A version of this story originally appeared in the February/March 2019 issue of Brides, on stands starting December 18.

References

  1. ^ your wedding budget (www.brides.com)
  2. ^ a wedding planner (www.brides.com)
  3. ^ your dream venue (www.brides.com)
  4. ^ Why Wedding Budget Calculators Don’t Work—And How to Do It Yourself (www.brides.com)
  5. ^ fees (www.brides.com)

New Year’s Eve Wedding Etiquette: Is it Rude to Get Married on New Year’s Eve?

New Year’s Eve and weddings have a lot in common. Both involve dressing up, dancing, celebrating, and, of course, champagne[1]. It’s no surprise, then, that December 31 is a popular choice for a wedding date. Run with the glitz and glam! The downside, though, is that it comes with some major misconceptions, including that your decor will be built-in (hint: it’s not!) and that everyone will be available for the holiday. To help you avoid mistakes, our wedding pros share some top tips for NYE nuptials.

Plan Early

Most weddings involve getting a head start on planning, but for New Year’s Eve this is especially critical. Many hotels and venues host their own NYE parties, and you’ll be competing for space against non-wedding gatherings in many destinations, plus all the other brides and grooms looking for a holiday marriage. “Any city where you host a New Year’s Eve wedding will be more hectic than other times of the year,” explains Jack Kane of Sapphire Events in New Orleans. “Commit to a date as far in advance as possible and secure your top choices for vendors early on.” He also suggests that couples send save-the-dates well in advance so that guests can make appropriate travel plans. Flights and hotels can book up quickly.

Speak to VIPs First

You may think that a holiday weekend means everyone is available to celebrate with you, but not all your guests may want to brave the busy travel time to be there. Talk to family and close friends about their availability for your December 31st date. If it seems that everyone is a go, then continue planning. You wouldn’t want to assume, and then end up with fewer people in attendance or the ones you love the most not on the dance floor with you. One comforting thought: “For the most part, couples should be wary of throwing a wedding over a holiday weekend[2],” Kane says. “New Year’s Eve is the exception to this rule. Most guests will be excited to have fun plans for the holiday.”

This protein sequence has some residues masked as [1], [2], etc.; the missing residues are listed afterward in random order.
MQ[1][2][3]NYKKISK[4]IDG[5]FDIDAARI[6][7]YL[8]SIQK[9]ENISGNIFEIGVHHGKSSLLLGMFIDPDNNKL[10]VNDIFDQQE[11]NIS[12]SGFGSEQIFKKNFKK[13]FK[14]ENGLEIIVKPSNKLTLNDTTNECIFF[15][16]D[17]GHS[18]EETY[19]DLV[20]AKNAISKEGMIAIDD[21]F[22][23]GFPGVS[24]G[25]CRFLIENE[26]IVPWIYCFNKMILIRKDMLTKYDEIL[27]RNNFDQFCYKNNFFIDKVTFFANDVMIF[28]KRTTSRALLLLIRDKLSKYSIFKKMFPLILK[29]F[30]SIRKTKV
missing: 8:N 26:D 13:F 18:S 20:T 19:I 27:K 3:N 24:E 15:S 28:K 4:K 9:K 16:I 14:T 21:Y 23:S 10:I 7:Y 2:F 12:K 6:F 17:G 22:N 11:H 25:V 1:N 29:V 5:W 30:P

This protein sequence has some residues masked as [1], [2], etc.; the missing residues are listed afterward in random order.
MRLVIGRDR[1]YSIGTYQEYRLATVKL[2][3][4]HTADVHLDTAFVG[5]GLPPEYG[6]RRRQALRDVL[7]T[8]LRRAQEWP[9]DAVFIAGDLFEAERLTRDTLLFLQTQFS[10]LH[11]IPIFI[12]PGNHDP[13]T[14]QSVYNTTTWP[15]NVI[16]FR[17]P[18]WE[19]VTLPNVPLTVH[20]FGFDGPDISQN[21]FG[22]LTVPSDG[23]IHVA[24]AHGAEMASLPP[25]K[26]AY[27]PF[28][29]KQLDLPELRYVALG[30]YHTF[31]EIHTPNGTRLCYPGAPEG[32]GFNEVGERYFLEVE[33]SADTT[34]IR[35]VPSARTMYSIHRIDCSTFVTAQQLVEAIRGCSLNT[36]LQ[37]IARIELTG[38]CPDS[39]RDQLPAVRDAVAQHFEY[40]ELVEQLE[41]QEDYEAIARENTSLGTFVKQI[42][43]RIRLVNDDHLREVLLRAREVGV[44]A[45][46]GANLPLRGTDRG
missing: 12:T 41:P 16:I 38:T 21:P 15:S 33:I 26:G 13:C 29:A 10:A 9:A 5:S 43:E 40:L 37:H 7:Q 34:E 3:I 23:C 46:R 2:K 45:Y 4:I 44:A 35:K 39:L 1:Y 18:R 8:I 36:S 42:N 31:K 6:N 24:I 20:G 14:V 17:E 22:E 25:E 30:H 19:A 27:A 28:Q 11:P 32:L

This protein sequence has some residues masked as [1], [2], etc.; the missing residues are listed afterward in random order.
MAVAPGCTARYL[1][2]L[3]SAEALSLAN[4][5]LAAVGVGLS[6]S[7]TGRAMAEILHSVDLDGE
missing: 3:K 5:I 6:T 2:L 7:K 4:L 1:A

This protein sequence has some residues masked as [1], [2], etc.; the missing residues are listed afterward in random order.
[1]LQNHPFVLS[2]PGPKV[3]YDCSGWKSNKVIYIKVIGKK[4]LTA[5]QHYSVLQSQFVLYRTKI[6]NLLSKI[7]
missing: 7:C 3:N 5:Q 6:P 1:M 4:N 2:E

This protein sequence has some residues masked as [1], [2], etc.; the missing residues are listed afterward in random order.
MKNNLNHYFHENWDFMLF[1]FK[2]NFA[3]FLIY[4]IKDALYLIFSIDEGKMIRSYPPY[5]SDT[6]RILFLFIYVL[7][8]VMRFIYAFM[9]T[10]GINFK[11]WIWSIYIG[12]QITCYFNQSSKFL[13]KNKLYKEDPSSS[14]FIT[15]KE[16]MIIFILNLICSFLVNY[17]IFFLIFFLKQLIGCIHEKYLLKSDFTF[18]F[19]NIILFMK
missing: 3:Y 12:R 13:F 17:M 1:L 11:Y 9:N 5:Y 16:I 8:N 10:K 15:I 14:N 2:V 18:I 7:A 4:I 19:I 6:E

Hire a Planner

Planners generally help couples navigate the wedding journey and they can be essential for holiday weddings, especially if it’s a destination affair. The popularity of the holiday for all things party can lead to more hiccups along the way. “Enlist the help of a planner and travel expert who can secure group travel rates and hotel rooms,” advises Andrea Eppolito, a planner and event designer in Las Vegas. “You need a person who is well-versed at troubleshooting and coming up with alternative solutions.” Since many NYE nuptials also tend to be destination weddings, a planner can help you more efficiently (and quickly) wade through the available vendors and advise you on best practices for getting all your guests to the location without overspending.